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Nature Bulletins

Forest Preserve District of Cook County (Illinois)

Nature Bulletin No. 27   August 11, 1945
Forest Preserve District of Cook County
Clayton F. Smith, President
Roberts Mann, Superintendent of Conservation


Fireflies, or lightning-bugs, were unusually late this year. Few were 
seen before July 4th and in some localities they are still scarce. The 
firefly is a beetle, of the family Lampyridae. The adults are short-lived 
and eat little or no food. They are nocturnal in habit, resting on the 
leaves cool, damp bushes during the day. The female lays a hundred or 
more eggs at the base of a plant in a damp, moist place, generally near a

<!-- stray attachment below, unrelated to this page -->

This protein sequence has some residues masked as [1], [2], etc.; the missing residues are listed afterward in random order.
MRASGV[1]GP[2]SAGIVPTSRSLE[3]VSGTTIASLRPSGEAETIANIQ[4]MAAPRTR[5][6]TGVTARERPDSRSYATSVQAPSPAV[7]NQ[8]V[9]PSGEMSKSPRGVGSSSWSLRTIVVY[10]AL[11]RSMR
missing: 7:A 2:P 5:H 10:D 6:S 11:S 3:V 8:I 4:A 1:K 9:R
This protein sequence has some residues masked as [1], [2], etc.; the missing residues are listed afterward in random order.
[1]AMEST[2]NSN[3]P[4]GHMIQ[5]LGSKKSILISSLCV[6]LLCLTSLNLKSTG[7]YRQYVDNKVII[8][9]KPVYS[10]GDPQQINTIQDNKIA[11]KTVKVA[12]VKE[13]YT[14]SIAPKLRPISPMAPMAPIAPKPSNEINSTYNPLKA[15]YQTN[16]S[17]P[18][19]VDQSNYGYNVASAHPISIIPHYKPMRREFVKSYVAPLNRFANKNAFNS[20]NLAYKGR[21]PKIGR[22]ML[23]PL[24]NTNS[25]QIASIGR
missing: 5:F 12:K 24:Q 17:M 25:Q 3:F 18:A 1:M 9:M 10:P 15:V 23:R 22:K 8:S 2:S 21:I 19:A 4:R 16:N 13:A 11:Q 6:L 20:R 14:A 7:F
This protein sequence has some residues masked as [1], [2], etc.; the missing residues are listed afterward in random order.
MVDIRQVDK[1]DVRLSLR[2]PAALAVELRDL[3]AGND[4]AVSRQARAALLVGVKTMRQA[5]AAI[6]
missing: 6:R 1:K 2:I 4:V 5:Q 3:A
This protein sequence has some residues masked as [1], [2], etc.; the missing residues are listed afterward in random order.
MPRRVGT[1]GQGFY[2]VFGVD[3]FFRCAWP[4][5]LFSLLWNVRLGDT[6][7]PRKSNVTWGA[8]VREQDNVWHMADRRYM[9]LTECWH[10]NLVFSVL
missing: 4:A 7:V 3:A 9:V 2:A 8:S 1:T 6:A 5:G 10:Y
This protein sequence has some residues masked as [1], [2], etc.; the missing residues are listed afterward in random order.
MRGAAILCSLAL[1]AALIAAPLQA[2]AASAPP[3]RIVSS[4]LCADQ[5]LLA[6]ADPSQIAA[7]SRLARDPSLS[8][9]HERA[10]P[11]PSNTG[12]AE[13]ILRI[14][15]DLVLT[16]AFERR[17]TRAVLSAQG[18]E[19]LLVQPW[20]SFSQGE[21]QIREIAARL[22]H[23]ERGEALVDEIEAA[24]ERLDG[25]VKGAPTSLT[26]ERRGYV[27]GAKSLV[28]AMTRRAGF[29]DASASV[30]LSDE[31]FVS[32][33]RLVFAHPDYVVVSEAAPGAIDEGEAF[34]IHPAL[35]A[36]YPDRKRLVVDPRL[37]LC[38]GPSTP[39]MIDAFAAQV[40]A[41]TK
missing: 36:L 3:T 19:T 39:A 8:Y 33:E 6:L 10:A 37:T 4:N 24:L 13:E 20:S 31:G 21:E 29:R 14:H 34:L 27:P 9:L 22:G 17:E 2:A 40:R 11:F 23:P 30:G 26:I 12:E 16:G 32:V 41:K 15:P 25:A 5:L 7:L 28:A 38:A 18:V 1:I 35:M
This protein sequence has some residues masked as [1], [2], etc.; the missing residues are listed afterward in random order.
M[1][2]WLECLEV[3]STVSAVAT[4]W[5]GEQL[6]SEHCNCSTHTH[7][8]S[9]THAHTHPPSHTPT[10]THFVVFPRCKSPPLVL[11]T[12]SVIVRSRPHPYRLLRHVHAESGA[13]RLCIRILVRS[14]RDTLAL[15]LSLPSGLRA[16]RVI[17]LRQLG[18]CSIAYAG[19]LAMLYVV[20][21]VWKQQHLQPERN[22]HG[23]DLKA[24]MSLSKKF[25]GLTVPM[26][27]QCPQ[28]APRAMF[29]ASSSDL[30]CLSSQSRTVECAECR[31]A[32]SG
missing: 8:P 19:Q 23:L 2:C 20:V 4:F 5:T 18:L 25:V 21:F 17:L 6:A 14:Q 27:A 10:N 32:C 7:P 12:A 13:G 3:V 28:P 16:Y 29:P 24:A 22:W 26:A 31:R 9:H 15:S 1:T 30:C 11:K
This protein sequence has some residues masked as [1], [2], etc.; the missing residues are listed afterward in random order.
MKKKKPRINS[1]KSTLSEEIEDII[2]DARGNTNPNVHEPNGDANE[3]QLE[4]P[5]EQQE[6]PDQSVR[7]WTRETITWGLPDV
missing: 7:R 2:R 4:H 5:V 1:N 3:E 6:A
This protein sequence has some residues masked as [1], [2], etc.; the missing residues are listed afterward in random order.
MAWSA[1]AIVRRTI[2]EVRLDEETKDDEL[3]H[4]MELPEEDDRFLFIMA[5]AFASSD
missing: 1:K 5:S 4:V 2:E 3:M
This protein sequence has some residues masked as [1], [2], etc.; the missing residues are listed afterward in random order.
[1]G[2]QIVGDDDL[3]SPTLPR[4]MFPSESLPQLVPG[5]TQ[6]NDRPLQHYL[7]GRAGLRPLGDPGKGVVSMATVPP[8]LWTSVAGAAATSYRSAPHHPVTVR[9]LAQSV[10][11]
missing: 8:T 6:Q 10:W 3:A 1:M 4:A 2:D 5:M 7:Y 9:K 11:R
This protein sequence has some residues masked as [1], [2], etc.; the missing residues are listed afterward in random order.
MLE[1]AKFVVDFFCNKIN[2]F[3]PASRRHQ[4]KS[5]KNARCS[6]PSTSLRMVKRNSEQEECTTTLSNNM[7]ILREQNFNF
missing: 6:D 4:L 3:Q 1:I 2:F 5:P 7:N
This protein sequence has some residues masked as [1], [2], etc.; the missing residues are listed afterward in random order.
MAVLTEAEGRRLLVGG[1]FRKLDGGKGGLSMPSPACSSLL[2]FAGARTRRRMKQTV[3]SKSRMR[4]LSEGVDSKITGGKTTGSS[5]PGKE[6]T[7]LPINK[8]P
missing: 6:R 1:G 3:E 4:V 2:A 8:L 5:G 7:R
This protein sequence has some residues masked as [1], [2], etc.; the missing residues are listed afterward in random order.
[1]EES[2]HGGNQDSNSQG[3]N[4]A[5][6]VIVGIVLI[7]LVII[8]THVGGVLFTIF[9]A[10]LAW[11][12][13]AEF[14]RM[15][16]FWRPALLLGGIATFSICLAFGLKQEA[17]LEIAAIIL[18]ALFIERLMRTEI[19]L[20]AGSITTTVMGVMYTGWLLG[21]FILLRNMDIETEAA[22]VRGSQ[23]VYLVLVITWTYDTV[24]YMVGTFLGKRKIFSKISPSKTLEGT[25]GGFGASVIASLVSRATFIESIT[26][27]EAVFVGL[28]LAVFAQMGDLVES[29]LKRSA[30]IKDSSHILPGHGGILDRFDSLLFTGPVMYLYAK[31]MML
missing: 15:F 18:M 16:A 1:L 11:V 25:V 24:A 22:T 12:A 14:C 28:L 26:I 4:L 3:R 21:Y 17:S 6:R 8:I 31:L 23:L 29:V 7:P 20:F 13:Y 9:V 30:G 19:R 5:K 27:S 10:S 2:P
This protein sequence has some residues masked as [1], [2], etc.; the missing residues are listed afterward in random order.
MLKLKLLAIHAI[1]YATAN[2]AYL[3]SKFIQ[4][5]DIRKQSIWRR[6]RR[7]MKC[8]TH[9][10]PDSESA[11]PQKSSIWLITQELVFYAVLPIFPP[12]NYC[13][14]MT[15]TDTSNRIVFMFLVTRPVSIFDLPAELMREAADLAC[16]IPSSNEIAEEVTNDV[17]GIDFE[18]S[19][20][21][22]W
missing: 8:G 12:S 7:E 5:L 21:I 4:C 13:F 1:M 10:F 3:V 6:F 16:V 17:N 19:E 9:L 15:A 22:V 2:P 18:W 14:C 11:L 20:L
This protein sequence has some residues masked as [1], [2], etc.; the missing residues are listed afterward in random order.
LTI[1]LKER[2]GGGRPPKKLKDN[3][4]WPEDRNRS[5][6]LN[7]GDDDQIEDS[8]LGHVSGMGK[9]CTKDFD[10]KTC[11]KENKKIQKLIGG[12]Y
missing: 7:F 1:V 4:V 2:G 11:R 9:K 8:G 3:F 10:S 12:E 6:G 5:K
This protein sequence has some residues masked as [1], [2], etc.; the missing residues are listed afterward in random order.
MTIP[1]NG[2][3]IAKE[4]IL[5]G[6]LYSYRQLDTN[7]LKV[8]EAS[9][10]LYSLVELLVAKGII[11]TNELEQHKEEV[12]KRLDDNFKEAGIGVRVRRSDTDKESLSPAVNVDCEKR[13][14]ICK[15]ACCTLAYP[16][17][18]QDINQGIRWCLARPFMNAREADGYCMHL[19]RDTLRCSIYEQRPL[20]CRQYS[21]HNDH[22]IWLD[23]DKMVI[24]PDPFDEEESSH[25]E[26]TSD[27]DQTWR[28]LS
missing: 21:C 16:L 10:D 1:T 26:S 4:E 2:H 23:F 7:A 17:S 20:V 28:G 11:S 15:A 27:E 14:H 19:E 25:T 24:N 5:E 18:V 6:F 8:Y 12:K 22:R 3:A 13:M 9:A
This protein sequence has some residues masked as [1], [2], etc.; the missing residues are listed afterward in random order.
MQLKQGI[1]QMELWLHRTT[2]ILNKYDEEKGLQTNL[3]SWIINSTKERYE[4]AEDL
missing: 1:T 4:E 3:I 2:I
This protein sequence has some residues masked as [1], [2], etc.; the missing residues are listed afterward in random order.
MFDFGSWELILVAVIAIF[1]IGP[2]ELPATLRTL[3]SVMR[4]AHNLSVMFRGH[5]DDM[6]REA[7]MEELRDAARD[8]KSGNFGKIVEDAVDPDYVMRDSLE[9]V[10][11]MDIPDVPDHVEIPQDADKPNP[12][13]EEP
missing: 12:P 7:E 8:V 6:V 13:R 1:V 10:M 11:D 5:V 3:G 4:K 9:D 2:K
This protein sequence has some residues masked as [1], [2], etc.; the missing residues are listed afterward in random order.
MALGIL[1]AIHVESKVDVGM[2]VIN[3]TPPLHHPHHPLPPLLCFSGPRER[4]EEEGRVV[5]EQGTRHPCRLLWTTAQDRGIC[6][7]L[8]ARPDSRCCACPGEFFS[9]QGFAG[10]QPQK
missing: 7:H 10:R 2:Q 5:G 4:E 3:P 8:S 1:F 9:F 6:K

stream. The larvae hatch and live for one or two years in the soil.

The firefly is much more efficient than man in producing a "cold light", 
containing no ultra violet rays, with a wavelength from 0.00051 to 
0.00067 millimeters in length, pale yellowish or reddish green in color, 
with a light efficiency of 96%.. The ordinary incandescent light has an 
efficiency of roughly 10%, most of the energy being wasted as heat.

The light-producing organ is located in the sixth, or the sixth and 
seventh abdominal segments. Here are stored two compounds known as 
"luciferin" and "lucifrase". A system of fine air tubes, controlled by the 
nervous system, bring most air to the luciferin, oxidizing it and 
activating the lucifrase to produce light reflected through thin skeleton 
of the abdomen.

If you will notice, the firefly turns on its light when flying upward, at 
intervals of about 5.8 seconds. In the dark periods it coasts downward 
again. You may also have noticed that hundreds of them synchronize 
their flashes to appear simultaneously. The females respond about two 
seconds later, and the males fly toward them.

That 96% efficiency was made for love.

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